Chris Smalls, an assistant warehouse manager for Amazon, was recently fired after organizing a walking protest over working conditions at the company’s facility on Staten Island. The incident quickly made national news and has drawn harsh criticism for the massive online retailer, including from Mayor Bill de Blasio, and the New York attorney general.
Smalls had helped to organize and lead a protest over what workers believed to be an insufficient level of protection against the COVID-19 virus. Amazon confirmed one positive case of COVID-19 at the facility, but workers claimed there were at least 10 cases, and during the walkout chanted “shut it down!” to encourage higher-ups to close down the facility for cleaning and sanitization. Workers claim they were not provided face masks, and that cleaning supplies around the building were not stocked to sufficient levels.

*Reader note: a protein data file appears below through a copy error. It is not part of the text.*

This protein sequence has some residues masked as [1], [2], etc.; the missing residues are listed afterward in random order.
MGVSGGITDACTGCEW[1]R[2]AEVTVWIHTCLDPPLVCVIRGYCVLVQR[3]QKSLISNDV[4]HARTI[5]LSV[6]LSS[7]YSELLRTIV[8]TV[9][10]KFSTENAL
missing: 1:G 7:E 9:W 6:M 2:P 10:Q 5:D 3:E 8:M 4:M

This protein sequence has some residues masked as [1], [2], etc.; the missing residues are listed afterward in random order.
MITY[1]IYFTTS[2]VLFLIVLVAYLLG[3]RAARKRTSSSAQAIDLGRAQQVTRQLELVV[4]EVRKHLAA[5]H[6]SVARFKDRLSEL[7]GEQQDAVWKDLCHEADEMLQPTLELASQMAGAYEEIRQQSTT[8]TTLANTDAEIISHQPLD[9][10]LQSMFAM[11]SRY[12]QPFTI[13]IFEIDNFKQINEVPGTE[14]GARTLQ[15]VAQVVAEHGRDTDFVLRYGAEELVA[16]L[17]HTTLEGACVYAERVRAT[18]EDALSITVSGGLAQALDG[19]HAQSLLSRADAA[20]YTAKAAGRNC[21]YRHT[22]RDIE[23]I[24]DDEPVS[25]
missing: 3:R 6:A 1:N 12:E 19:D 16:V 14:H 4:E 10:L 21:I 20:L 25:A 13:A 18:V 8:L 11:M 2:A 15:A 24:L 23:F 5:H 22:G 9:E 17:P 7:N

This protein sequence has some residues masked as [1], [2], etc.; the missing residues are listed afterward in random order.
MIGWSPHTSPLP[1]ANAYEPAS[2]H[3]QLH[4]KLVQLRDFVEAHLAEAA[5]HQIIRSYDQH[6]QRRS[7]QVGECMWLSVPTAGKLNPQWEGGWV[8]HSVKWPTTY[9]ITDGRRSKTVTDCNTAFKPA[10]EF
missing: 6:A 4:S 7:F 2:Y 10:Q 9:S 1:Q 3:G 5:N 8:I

Less than two hours after the protest completed, Smalls was told via phone he was fired. Amazon claimed he was fired for “safety issues,” and that he “received multiple warnings for violating social distancing guidelines and putting the safety of others at risk.” Smalls, however, called the termination a “targeted retaliation,” and used the timing of the firing as evidence.
Smalls worked for Amazon for five years before his termination. He says workers have been coming to the warehouse while sick because only people who are actually diagnosed positive with COVID-19 get paid sick leave from the company. Amazon says it recently changed policies to require anyone feeling sick to stay home, and that it started taking people’s temperatures at the Staten Island facility.
If you believe you have been a victim of wrongful termination after exposing company wrongdoing, contact an experienced whistleblower lawyer at Kardell Law Group for legal advice and representation.